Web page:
Despite the importance of human diploid cell cultures to the history of science, they might seem to be the least promising of subjects for the casual reader. But Dr. Wadman, a physician who works as a reporter for Science magazine, puts them at the center of a riveting tale of scientific infighting, clashing personalities, sketchy ethics, and the transformation of cell biology from a sleepy scientific backwater to a high-stakes arena where vast fortunes are made.
It is an extraordinary story and Wadman is to be congratulated, not just for uncovering it but for relaying it in such a pacy, stimulating manner. This is a first-class piece of science writing that does considerable justice to Hayflick, a character who achieved great things but let his pigheadedness lead him into trouble.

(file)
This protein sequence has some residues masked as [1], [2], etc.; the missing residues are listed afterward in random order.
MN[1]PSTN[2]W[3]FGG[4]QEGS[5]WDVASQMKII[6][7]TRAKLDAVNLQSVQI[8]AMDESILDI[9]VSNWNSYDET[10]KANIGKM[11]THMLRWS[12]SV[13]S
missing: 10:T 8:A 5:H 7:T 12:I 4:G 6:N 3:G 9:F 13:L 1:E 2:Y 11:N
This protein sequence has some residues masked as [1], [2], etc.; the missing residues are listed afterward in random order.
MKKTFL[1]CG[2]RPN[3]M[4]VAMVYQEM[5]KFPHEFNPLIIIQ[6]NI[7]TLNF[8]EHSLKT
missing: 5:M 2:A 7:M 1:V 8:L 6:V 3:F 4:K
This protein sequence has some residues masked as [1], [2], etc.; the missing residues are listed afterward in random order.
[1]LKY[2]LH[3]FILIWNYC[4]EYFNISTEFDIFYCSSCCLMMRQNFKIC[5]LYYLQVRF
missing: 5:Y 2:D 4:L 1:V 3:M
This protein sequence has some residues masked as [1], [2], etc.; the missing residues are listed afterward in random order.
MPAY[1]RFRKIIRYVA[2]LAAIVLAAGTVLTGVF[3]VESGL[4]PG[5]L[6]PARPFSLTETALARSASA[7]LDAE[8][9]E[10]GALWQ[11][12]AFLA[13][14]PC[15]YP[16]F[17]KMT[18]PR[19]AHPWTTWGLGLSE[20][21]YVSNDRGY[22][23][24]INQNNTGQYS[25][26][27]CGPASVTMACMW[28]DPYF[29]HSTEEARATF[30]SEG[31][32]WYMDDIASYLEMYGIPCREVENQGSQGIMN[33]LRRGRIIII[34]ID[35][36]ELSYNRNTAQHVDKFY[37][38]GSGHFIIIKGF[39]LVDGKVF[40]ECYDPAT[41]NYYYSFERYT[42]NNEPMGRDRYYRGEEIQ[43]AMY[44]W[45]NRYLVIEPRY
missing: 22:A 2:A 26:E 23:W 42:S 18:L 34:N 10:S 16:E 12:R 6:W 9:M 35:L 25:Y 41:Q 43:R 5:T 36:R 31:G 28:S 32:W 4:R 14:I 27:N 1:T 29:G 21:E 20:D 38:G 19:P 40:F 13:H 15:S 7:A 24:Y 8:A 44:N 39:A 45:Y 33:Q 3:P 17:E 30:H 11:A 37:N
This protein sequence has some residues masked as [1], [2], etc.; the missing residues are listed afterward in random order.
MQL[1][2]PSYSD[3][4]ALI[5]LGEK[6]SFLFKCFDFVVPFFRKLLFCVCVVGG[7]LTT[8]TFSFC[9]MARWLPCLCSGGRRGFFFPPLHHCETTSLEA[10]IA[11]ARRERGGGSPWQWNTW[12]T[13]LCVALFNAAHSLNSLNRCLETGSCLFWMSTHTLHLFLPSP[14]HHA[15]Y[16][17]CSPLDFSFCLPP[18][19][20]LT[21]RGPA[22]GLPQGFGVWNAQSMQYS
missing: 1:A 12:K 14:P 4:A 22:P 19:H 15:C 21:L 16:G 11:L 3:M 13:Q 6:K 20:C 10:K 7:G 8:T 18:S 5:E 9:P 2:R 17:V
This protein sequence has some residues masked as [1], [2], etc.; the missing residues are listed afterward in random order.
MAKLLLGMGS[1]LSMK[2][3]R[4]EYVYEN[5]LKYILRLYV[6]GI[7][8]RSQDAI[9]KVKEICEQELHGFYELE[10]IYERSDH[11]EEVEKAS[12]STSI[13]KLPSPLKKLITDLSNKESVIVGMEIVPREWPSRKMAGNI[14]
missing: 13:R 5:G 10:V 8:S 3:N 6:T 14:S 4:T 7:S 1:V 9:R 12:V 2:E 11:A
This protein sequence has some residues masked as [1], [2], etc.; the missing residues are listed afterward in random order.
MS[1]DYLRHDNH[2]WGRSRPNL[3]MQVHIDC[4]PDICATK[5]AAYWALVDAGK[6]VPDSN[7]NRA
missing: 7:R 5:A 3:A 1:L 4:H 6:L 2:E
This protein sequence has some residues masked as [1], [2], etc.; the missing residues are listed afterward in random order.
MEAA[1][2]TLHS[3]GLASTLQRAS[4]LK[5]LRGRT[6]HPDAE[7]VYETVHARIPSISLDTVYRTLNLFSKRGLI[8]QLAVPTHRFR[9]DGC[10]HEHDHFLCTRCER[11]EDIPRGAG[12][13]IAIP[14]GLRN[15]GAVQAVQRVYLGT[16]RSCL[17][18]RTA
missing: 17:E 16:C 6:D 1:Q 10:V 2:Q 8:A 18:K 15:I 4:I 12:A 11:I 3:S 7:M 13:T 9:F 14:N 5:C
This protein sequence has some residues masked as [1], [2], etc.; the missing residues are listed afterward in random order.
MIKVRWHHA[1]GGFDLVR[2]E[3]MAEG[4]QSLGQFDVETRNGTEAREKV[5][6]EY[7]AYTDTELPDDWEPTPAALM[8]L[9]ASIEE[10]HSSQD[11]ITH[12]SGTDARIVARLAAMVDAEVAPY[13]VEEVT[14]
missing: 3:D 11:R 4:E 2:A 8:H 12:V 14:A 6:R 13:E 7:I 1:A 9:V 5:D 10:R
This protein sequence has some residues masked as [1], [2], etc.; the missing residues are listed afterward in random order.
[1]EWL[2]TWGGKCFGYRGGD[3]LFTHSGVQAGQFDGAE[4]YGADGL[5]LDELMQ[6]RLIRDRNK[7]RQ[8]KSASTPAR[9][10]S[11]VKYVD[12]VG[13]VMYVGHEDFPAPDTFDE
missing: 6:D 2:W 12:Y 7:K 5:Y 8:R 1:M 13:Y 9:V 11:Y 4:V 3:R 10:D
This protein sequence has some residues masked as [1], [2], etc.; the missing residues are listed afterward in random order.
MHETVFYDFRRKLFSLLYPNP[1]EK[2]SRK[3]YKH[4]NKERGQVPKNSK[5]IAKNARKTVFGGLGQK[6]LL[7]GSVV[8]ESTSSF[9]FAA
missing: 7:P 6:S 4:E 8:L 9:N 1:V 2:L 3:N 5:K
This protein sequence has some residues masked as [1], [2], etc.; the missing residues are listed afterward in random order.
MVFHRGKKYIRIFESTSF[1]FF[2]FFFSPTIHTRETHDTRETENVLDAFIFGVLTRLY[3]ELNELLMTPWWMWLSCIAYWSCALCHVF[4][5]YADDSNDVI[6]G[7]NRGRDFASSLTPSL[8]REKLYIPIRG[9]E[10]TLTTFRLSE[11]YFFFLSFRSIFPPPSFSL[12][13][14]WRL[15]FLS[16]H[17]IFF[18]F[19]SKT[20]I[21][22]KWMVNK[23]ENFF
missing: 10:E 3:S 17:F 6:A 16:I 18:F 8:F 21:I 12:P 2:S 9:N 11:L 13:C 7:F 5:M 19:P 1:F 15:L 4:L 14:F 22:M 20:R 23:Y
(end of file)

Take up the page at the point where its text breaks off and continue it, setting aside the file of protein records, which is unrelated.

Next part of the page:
The Vaccine Race is an important read—for scientists, politicians, physicians, parents and everyone interested in how the world of medical research works ... Her love of science and the intrigue involved in the politics of medical research make The Vaccine Race a very compelling read ...Wadman’s feelings about Hayflick are ambiguous, and that plays out in the book. She admires Hayflick the scientist and his 'thoroughness, patience, determination, and an outsized tolerance for the seemingly mundane repetitive work.' However, her mistrust of his commercialization of the WI-38 cells is apparent. Consequently, Hayflick’s fall—the investigation by the NIH and his subsequent resignation from Stanford—aren’t as compelling as they would be if Waldman could make the reader identify with him more as a sympathetic character ... That is why it is so important to read this book, to see how science works and how politics can and does interfere with what science does best and what is best for us.